Tuesday, October 13, 2009

Chrysler Joins the Up-market Movement

Here we go again… Chrysler wants to become a luxury brand. Fiat is seeing the Chrysler brand “competing in the luxury space,” according to a recent article in US News & World Report.

This isn’t the first time, nor the last time, that a non-luxury brand will try to move into the luxury segment. Volkswagen was the most recent example of a brand that wanted to move up-market by bringing products like the VW Phaeton to dealerships that also served the needs of Beatle and Golf owners. VW’s former CEO Ferdinand Piech wanted to bring VW into the luxury segment with the Phaeton. The Phaeton, a $70-$100k boat of a sedan, left the States after two years of dismal sales; though, there are some rumors VW is going to try it again.

One of the big lessons VW gave the industry is that luxury isn’t about wood grain trim and chrome rings around every dial. No, luxury is about cache and service two things VW lacked. Sure a Jetta has some cache for a recent college graduate, but when you are 40 years old and still driving a Jetta it doesn’t exactly scream you are a successful business tycoon.

Please don’t get me wrong the Jetta is an excellent car and what you drive has little do with your success, for example Jeff Bezos CEO of Amazon drives an old Honda Accord. My point is more about the perceived lift a luxury brand gives its consumer and while pulling up in VW is nothing to be ashamed of it doesn’t carry the same social obnoxiousness of pulling up in a Mercedes, an obnoxiousness people will pay a premium for.

The problem brands like VW and Chrysler have with trying to become a luxury brand is that they see their products as having similar attributes of luxury cars: wood grain, premium leather, and advanced technologies all the things that a BMW or Mercedes is doing with their products. And while the gap of what makes a luxury car luxury is certainly diminished today, the whole perception issue has more to do with luxury than a car’s materials or wiring.

Part of the confusion is how far mass market cars have come in only a few short years. Take for instance the photo at right showing the 2002 Lexus GS and 2010 Ford Taurus interiors. Which one is the luxury car and which isn’t? The Taurus looks far more upscale than the Lexus from only a few years ago, but no one would consider Ford a luxury brand.

Whether a brand deserves to be luxury or not is irrelevant. Exclusivity is a big part of being a luxury brand and a lot of that has to do with higher pricing which by definition excludes others from purchase. But you just can’t slap a $5,000 increase on the sticker and say you’re luxury. If it only it were that simple.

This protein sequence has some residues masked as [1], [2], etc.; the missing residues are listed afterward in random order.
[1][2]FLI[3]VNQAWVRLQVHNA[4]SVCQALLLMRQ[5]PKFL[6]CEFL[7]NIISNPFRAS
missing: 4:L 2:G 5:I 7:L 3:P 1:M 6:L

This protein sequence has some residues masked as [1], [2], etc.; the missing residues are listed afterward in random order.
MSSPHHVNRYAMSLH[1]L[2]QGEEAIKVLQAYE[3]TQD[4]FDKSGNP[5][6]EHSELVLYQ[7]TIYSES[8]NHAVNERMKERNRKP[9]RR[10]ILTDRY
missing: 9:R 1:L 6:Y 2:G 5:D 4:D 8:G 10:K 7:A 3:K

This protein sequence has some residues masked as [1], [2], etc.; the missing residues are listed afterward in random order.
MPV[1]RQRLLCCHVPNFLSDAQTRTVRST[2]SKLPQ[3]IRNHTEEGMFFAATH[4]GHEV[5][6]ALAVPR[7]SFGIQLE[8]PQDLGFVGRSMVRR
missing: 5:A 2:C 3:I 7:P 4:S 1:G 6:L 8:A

“Perceived value—through quality of design, materials, and manufacture—is another key component of the luxury goods equation,” writes Harvard Business School’s Julia Hanna whose article “Luxury Isn’t What It Used to Be” describes luxury’s changing landscape. The key word here is “perceived” and changing people’s minds to perceive your brand as luxury can waste a considerable amount of marketing dollars, product ideas and time. Chrysler might have an easier time convincing Boston Red Sox fans to root for the Yankees, than trying to take their brand "a notch above Lincoln, a notch above Cadillac.”

It will be interesting to see how Chrysler goes about pulling this off. Another mass-market brand, Hyundai, will be trying the same thing at the same time as they introduce a $60k plus car, the Equus in 2010.

Hyundai, which is becoming a formidable competitor to Toyota (read the Auto Extremist for more on that), has definitely improved its product line with the recent Genesis sedan and coupe, but the Equus will be the ultimate test at redefining the Hyundai brand.

One issue Hyundai and Chrysler will both have to consider is the importance service has on luxury automotive branding. VW had a big issue meeting the needs of Phaeton consumers who had to share service bays with lower end consumers and a VW service staff that wasn’t used to meeting the expectations of luxury owners.

As a personal anecdote, I used to own a Chrysler and can attest it will take a large investment to bring my local Chrysler dealership up to the same standards as the Lexus and BMW dealerships I now frequent. Service waiting area, dealership showroom and most importantly the service employees’ customer attention all need addressing. All of this is part of becoming a luxury brand and before any brand perception can change, customer service needs to be a cornerstone of the transition, more than body panel fit and finish.

Chrysler may be sourcing some products from the European Lancia brand as part of their relationship with Fiat. Lancia is a virtually unknown brand in the States and not a luxury brand in Europe, but the Lancias are seen as a more premium line in the Fiat family. Perhaps Chrysler can convince U.S. consumers that these new European products are luxury models that deserve luxury cache and hopefully luxury price tags.

We shall learn more come November 4 when Chrysler will announce its Five-Year Business Plan. Until then, Chrysler will continue to be a mass-market brand ready to leap into the challenges of brand reconstruction. Good luck.

1 comment:

Anonymous said...

John Wolkonowicz, mentioned in the "Taking Chrysler Upscale" is the genius who predicted a 75% chance that Chrysler would file bankruptcy in 2009 (wrong), and that Chrysler has never had a luxury identity (wrong - Imperial anyone?)

Not a man I'd go to for reliable forecasting for strategic thoughts.